Budapest On Foot
Aaron Saunders, River Cruise Advisor
Friday, July 15, 2016
After beginning our Viking River Cruises’ Passage to Eastern Europe voyage in Bucharest, Romania last week, it’s now time to say goodbye: today, Viking guests enjoyed a day at their leisure in Budapest, Hungary to cap off this 10-day journey through some of Europe’s most fascinating countries.
With another group of guests occupying Viking Embla, this final day in Budapest began from our post-cruise base at the Hilton Budapest hotel. Located on the “Buda” side of Budapest, it has the advantage of offering picturesque views of Fisherman’s Bastion and the Matthias Church from its perch up on Castle Hill. Unfortunately, it’s also removed from the majority of attractions in the city, most of which lie on the “Pest” (pronounced “pesht”) side of the Danube.
Last evening, I walked down from the hotel and across the Chain Bridge over to the Pest side in about 15 minutes. Today, the bridge was closed for the Red Bull Air Race, which begins tomorrow and runs through Sunday. Today, turbo-charged prop planes were doing practice maneuvers along the Danube. It made for some great views and photo opportunities – but it meant a longer walk to cross the Elizabeth Bridge into Pest. Total time: nearly 45 minutes.
If you don’t want to walk, you have two options: a taxi, or the Number 16 – Deak ter bus. Budapest city council recently chased Uber out of the city, so that option is no longer available.
Normally, neither option would be an issue. Today, I’m glad I made the walk along the Danube promenade and over the Elizabeth Bridge: traffic was absolutely snarled in every direction, with cars prevented from accessing any points on or near the Chain Bridge. Add to that the closure of the Liberty Bridge, and you’ve got the makings for the worst Friday morning commute ever.
Now, I chose to enjoy a day in Budapest on my own. While Viking doesn’t offer any complimentary tours today, it was offering four additional cost excursions:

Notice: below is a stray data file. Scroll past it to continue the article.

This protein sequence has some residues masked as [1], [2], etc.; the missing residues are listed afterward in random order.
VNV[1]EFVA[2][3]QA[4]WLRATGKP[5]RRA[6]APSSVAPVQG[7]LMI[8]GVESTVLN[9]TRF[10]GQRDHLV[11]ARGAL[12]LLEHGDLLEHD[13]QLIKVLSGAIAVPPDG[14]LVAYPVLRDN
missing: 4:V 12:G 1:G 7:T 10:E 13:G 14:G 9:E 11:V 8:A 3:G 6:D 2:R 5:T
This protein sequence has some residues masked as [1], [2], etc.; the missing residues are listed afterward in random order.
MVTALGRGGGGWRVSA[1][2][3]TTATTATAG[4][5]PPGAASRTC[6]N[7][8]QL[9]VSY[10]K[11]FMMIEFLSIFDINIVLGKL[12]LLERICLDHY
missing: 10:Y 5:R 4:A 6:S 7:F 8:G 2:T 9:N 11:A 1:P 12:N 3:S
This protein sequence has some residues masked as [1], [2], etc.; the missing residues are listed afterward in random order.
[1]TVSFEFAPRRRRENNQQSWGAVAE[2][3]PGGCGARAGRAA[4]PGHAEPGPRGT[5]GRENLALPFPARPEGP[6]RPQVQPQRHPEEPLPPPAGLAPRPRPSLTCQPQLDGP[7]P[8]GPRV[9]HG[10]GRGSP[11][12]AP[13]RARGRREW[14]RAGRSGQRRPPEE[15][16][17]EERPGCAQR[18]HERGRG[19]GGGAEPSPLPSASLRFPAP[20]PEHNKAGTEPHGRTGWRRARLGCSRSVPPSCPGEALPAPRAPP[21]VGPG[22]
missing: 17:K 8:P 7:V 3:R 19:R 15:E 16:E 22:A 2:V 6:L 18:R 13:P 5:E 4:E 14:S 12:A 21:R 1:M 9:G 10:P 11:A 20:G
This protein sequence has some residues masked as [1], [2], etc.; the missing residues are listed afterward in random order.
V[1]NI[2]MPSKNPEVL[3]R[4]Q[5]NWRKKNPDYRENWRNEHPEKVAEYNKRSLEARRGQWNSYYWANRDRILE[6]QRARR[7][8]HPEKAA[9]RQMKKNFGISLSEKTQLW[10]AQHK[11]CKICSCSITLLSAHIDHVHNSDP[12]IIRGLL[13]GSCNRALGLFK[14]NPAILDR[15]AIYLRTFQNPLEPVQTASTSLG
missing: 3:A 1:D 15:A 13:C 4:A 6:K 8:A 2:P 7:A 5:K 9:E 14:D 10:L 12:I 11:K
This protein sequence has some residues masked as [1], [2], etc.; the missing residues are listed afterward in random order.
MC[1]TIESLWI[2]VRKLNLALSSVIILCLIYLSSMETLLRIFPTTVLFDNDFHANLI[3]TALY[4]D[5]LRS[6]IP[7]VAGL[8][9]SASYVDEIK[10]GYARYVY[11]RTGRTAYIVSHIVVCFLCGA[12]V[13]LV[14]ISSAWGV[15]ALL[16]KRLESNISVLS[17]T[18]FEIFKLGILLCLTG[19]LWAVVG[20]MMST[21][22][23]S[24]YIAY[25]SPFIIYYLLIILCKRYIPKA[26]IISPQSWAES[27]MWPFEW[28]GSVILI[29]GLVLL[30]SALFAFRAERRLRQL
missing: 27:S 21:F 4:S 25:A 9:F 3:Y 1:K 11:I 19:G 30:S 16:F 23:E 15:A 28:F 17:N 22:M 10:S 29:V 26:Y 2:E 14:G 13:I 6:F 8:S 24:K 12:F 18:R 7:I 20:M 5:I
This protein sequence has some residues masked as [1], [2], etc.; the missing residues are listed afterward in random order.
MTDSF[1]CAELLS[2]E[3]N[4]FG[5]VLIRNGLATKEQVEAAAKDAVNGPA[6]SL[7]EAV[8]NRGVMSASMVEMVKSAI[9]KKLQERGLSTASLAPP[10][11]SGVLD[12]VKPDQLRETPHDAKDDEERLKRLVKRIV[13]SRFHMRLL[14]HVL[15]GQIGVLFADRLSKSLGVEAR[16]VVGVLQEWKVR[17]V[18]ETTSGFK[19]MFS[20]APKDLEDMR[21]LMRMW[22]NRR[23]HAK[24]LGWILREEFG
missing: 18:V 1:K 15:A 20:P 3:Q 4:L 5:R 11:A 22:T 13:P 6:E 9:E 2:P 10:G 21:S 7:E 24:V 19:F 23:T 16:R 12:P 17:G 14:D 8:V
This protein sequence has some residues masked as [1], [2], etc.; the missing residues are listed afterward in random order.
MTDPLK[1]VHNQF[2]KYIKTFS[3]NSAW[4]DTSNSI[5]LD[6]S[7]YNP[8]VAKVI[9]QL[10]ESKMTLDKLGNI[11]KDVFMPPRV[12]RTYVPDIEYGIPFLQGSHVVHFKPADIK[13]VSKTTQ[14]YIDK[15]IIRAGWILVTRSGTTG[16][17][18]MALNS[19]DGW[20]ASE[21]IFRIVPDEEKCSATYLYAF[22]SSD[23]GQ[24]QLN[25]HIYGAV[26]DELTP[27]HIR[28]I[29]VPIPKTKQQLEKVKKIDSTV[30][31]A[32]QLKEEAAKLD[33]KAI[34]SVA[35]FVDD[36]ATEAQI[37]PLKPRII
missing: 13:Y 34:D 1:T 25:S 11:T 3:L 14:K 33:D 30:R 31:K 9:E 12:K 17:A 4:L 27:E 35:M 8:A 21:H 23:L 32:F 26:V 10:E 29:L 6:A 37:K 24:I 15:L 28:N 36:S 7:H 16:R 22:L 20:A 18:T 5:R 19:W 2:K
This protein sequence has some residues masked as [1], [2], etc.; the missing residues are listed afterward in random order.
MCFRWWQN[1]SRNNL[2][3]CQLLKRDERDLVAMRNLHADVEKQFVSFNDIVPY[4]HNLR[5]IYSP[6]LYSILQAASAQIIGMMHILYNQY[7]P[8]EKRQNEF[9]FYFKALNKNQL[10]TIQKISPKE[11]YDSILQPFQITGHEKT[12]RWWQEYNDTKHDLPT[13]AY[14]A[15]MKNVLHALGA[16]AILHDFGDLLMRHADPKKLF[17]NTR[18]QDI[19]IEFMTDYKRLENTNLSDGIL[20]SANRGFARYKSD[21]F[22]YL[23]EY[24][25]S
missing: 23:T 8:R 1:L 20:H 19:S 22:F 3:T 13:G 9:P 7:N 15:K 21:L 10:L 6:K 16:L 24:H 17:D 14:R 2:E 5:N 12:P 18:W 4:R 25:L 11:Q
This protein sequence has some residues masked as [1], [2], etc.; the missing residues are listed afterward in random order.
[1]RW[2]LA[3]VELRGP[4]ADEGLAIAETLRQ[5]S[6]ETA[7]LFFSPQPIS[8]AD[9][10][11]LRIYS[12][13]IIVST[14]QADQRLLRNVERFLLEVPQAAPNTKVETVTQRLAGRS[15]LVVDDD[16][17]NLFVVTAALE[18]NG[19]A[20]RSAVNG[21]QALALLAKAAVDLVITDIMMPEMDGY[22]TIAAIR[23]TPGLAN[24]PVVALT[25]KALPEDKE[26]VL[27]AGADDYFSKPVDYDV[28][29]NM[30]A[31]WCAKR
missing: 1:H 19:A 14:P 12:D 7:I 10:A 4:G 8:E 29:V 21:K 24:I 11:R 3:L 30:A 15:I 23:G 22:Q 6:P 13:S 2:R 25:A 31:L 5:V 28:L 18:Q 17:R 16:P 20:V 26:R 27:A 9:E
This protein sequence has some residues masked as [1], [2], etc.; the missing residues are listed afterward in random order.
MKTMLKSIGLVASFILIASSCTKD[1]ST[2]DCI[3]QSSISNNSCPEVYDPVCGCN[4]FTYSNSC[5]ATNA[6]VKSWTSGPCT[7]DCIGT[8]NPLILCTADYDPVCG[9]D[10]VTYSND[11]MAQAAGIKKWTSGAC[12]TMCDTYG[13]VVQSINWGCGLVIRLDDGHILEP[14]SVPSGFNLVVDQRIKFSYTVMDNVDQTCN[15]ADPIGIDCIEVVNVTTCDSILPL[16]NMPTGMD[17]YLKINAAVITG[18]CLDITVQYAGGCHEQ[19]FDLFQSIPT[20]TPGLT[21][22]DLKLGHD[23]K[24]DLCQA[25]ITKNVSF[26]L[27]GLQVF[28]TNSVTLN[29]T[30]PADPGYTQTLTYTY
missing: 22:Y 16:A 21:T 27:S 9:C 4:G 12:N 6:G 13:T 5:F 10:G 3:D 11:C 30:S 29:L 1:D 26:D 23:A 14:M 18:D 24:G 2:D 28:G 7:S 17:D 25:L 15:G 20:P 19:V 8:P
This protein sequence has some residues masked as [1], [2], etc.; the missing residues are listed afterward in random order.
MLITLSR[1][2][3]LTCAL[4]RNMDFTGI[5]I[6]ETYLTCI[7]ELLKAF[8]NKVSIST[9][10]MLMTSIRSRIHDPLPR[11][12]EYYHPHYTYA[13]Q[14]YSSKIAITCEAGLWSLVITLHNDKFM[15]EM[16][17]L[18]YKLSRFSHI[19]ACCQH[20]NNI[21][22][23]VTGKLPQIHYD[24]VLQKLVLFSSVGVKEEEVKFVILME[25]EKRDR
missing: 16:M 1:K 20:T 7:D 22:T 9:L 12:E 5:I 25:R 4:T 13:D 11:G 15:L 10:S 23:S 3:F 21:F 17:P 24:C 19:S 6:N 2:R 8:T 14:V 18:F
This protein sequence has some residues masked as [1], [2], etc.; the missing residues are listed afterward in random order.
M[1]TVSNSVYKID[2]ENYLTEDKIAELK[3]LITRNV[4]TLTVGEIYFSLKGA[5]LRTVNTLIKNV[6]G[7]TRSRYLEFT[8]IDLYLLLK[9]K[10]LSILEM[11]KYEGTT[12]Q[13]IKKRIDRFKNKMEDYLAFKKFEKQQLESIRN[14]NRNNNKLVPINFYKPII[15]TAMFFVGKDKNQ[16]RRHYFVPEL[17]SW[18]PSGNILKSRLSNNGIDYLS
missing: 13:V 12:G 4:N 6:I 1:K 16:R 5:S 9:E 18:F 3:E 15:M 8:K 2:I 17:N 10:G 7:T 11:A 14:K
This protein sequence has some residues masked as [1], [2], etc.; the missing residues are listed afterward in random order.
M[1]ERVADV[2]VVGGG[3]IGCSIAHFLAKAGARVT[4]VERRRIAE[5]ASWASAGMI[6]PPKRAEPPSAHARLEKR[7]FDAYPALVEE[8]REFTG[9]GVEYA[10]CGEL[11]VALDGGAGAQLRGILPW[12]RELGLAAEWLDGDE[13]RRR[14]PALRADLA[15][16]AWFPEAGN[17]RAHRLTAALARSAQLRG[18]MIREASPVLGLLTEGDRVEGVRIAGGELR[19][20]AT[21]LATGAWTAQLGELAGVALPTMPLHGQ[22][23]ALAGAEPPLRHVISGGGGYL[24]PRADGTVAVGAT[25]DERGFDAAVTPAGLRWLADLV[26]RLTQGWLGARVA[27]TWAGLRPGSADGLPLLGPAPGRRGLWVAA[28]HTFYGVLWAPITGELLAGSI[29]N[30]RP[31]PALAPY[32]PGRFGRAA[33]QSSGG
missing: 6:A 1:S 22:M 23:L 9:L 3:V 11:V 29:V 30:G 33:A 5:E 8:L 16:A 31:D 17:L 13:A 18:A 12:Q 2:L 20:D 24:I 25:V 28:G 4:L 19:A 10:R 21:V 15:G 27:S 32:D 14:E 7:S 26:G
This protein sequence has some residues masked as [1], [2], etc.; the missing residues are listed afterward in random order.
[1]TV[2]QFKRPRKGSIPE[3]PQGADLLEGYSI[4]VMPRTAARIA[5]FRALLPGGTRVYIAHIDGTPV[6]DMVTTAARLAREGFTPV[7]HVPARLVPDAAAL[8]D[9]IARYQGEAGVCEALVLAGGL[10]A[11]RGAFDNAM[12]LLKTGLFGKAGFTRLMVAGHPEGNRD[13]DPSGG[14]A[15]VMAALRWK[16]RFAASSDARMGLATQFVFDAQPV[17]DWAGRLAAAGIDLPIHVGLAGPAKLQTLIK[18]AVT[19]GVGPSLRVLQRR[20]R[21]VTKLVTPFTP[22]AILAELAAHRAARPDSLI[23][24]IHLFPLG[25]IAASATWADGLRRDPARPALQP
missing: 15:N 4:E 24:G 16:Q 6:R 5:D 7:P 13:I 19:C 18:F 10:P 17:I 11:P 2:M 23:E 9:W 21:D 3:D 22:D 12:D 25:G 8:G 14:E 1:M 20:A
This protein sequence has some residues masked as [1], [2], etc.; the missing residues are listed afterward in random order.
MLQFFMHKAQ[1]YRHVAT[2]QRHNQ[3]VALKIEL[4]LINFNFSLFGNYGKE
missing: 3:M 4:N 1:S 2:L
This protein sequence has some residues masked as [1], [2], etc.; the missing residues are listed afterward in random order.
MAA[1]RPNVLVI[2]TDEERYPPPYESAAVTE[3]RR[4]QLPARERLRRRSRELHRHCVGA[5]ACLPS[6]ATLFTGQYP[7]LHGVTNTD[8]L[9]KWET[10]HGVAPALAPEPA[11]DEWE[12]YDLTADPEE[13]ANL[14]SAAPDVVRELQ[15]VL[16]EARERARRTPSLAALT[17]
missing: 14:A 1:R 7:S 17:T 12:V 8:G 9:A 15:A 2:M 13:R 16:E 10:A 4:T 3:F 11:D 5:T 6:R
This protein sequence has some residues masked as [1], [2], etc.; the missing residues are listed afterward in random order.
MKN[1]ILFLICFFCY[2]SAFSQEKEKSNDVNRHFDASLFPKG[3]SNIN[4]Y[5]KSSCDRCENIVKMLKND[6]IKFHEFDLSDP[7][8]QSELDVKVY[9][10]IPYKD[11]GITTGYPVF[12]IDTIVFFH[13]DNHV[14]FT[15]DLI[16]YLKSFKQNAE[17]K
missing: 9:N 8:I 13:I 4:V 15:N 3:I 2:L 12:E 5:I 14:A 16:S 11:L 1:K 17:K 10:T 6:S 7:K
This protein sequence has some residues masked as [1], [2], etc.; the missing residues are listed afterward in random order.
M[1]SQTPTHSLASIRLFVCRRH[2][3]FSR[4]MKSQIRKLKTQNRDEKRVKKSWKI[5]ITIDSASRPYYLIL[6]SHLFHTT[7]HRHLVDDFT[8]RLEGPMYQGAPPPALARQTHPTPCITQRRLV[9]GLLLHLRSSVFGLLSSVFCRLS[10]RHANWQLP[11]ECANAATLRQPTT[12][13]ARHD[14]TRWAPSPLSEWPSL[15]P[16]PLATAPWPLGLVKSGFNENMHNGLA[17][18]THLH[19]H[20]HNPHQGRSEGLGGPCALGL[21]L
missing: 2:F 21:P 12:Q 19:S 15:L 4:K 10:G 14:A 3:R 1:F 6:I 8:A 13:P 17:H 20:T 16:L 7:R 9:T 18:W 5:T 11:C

- Szentendre Excursion – 8:30 AM – 1:00 PM, €59pp. Visit Szentendre, 10 miles north of Budapest, to visit the galleries and shops of this quaint town. An extensive collection of Margrit Kovacs ceramic works are located here as well. Tour includes coffee break with snacks and beverages.
- Best of Budapest & Thermal Baths – 8:30 AM – 11:00 PM, €209pp. You read that right: this all-day tour lasts for over 12 hours and includes visits to the Grand Market Hall; a traditional Hungarian lunch; a dip in the Rudas Thermal Bath, and an evening dinner with wine pairings at the Borkapolna Wine Chapel just 1.5 miles from the hotel.
- Dohany Street Synagogue & Jewish Budapest – 1:00 PM – 4:30 PM, €59pp. Focusing exclusively on the Jewish history of Budapest, this tour includes a visit to the massive Doany Synagogue along with a walking tour of the Jewish Quarter. Once the Budapest Ghetto, guests can visit to the Tree of Life memorial to the over 400,000 Hungarian Jews killed by the Nazis.
- Godollo Excursion – 2:00 PM – 6:00 PM, €79pp. This tour travels 18 miles outside of Budapest to see Godollo, the location of the Royal Palace of Hungary that was used as a summer retreat for Emperor Franz Joseph.
I, on the other hand, set out to have a random day in Budapest. All you need is a map and a couple of addresses to start you off.
Personally, I wanted to find two of the better-known bookstores selling English-language books in Budapest: the Oxford Bookshop at Gerlóczy u. 7; and the Atlantisz Book Island at Anker köz 1-3, about ten minutes’ walking distance away from the Oxford Book Shop in the Jewish Quarter.
The Oxford shop is tucked away on Gerlóczy utca; a nondescript, unassuming street that looks highly residential. It’s not. Use Google Maps if you have to, or circle it on your printed map, or have the Concierge at the hotel point it out to you.